Many people at the moment may have difficulty accessing their usual services to manage pain. Living with pain, at this time when you can’t do some of the things that normally keep you well, can really get you down and impact on your mental health.
The problem is that when you feel down and stressed or worried, this can change the way your body works. There is really good evidence that shows that when you feel low in mood, or worried the pain system becomes more sensitive, muscles can become more tense and sore causing problems with tiredness, headaches and joint pain and hormones in the body change that can make sleep more difficult which can make pain worse. It can feel like a downward spiral.
At this time, it is really important to look after your body and your mental health together. So, for example, doing gentle exercise and stretches can loosen off muscle tension as well as make you feel more positive, and both of these working together can reduce pain.
Lots of people with pain find that one of the most important things is to pace and grade activity. Doing too much or too little can impact on both mental and physical health. Setting small, achievable goals of things to do, with rest and relaxation in between is really important. Overdoing things can mean you end up in lots of symptoms and in bed, which makes your mental health worse. Not doing enough activity can leave you bored, frustrated and worried and also increase symptoms. Finding a level which means you can do the same amount of things that you do every day can be really helpful. If you find this hard, talk to someone who can support you with this. Read the Spoons Theory to find out more.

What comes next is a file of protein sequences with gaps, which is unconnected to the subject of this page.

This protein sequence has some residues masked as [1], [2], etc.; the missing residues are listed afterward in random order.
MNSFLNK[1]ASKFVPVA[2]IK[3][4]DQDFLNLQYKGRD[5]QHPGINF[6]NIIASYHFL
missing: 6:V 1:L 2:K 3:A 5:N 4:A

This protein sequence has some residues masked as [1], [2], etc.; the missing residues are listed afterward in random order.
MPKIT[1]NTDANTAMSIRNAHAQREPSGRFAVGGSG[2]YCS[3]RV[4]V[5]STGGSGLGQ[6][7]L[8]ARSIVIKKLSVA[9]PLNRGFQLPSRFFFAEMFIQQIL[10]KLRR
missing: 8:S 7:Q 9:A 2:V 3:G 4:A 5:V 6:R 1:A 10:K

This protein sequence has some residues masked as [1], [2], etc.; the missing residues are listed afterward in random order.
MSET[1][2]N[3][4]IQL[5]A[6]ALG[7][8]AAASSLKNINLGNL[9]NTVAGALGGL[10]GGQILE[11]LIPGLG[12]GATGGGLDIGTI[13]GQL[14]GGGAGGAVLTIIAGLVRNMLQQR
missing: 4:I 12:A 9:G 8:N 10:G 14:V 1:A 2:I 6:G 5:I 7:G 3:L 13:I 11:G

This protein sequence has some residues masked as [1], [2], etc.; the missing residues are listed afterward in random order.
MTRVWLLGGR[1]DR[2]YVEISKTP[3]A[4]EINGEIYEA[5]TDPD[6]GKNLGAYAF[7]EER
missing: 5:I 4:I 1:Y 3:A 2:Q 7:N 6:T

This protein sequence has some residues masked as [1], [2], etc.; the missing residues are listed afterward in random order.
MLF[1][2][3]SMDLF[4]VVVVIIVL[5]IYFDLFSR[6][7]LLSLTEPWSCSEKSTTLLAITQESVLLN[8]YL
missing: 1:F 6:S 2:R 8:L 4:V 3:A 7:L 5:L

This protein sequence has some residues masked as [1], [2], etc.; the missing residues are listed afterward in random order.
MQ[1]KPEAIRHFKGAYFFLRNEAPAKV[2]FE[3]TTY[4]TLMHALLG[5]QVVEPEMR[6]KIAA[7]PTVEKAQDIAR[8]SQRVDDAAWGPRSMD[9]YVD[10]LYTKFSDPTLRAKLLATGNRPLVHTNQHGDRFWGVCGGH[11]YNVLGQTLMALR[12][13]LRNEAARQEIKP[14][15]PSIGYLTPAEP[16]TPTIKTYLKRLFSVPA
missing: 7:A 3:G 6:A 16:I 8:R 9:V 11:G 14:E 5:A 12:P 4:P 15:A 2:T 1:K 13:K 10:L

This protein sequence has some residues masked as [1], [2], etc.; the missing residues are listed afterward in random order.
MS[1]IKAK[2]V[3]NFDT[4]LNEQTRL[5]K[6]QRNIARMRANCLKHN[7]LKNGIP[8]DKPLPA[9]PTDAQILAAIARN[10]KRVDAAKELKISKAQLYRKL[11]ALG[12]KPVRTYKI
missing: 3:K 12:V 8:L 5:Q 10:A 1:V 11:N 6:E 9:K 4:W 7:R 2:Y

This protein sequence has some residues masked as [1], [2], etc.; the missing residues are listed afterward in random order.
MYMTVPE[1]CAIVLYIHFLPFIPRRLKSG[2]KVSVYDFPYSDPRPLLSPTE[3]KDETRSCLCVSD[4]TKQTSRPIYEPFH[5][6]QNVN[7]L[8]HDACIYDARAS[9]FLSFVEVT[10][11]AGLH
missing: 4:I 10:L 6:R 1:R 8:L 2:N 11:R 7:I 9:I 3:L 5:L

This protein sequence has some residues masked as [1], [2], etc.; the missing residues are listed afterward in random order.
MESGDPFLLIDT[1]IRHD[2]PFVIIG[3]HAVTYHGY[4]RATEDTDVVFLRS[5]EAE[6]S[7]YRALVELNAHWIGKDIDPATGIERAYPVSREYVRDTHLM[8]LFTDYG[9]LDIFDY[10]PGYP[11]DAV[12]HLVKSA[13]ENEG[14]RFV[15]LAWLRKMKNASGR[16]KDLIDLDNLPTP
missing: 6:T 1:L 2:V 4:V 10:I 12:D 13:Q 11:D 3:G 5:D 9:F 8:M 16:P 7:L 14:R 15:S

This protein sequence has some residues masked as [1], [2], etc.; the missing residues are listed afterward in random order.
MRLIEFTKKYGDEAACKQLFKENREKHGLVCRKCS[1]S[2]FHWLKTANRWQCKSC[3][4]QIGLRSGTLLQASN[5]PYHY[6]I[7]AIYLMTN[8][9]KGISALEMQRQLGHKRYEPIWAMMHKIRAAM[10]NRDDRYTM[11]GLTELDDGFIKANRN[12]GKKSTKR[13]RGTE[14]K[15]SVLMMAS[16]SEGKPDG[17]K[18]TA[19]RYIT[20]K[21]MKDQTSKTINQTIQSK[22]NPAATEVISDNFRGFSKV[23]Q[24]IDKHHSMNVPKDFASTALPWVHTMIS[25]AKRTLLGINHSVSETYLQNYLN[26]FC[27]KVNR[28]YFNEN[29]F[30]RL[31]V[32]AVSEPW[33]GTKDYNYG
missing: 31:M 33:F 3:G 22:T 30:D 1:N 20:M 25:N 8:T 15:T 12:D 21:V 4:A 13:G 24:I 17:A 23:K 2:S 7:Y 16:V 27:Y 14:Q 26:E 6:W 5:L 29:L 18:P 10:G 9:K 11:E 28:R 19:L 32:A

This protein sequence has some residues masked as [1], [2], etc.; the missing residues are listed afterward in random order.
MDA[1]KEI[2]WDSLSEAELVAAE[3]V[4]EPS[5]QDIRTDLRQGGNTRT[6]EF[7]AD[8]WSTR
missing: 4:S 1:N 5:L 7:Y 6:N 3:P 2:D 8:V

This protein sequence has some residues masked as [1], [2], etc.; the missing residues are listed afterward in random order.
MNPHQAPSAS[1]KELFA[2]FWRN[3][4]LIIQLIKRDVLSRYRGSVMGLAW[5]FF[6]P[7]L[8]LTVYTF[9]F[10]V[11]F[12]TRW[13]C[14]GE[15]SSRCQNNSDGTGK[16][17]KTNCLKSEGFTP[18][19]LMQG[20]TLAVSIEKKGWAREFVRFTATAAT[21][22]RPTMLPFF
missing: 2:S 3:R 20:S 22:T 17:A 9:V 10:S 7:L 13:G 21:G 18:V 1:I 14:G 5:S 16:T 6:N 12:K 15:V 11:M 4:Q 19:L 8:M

There are lots of really good resources out there to work with. NHS England’s 10 Ways to Reduce Pain is a helpful start and links to great resources such as the Pain Toolkit. There is also a link to a video called ‘understanding pain in less than 5 minutes and what to do about it’ which many people find helpful.
Remember as well, that if you have a long term condition, such as diabetes, asthma, COPD, heart problems or epilepsy, it is important to access health services if you need them. If you feel your condition is getting worse, please make sure you contact your GP, or 111 out of hours, or 999 if it is an emergency. The health service is still there for you and it is important not to leave things if you are unwell. If you have a community mental health team, please make sure you contact them for support if you are struggling.
Finally, if your physical health or symptoms are getting you down so much that you feel that you are not coping; there are a number of helpful resources for you. We have lots of helpful information on this website, including mood changes, anxiety, sleeping problems and feeling suicidal. You may also find our free online course, Coping During the Pandemic helpful: